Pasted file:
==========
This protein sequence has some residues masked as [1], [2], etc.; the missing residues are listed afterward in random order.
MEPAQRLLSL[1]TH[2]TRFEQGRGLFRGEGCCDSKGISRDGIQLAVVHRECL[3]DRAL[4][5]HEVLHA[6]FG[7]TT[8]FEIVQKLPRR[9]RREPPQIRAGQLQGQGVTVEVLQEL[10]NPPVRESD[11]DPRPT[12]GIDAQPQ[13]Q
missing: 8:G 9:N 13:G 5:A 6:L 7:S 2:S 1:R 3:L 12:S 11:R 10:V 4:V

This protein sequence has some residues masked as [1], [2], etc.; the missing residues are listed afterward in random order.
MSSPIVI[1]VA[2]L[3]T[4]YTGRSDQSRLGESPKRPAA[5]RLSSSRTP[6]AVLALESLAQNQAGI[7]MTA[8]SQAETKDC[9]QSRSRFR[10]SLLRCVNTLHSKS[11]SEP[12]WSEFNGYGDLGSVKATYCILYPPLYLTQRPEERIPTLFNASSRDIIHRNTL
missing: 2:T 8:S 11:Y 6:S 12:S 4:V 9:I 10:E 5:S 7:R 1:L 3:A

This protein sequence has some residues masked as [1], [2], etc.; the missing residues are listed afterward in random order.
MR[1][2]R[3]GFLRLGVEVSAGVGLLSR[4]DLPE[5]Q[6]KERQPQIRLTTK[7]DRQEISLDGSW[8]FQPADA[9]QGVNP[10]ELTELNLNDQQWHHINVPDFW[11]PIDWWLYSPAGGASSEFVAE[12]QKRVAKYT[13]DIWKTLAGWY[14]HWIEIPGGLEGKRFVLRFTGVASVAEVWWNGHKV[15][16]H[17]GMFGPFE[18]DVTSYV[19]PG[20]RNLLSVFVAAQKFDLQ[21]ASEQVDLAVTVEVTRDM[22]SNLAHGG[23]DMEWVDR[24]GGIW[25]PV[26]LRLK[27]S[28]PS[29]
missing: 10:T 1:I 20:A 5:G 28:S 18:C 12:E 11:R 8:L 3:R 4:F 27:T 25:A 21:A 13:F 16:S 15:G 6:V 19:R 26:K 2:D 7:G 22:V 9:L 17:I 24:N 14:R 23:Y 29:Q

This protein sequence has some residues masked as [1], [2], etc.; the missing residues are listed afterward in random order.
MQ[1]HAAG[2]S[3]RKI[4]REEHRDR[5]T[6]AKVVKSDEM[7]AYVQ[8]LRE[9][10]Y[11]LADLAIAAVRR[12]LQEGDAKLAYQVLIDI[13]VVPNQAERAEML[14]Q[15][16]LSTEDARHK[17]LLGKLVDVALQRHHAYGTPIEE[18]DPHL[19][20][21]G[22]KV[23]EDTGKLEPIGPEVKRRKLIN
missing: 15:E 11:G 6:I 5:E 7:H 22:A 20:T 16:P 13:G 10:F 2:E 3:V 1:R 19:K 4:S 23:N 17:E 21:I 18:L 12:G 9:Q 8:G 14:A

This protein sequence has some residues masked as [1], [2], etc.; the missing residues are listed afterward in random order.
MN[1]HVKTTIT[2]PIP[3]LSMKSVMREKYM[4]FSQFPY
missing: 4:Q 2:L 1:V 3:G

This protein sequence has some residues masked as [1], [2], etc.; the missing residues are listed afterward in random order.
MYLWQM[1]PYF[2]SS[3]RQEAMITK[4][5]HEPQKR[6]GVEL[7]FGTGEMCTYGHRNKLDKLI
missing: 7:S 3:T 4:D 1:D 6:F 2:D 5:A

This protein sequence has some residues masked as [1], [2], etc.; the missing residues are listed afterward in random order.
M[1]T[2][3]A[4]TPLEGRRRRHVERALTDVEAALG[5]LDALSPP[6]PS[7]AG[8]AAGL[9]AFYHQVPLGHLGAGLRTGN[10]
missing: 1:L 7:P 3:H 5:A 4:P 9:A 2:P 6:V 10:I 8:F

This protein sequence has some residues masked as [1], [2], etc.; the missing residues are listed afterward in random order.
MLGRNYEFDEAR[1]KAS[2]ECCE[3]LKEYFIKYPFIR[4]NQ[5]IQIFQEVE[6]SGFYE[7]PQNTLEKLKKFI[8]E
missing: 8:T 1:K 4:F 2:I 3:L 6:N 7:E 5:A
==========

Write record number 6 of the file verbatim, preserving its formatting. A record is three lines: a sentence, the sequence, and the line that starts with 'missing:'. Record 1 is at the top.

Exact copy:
This protein sequence has some residues masked as [1], [2], etc.; the missing residues are listed afterward in random order.
MYLWQM[1]PYF[2]SS[3]RQEAMITK[4][5]HEPQKR[6]GVEL[7]FGTGEMCTYGHRNKLDKLI
missing: 7:S 3:T 4:D 1:D 6:F 2:D 5:A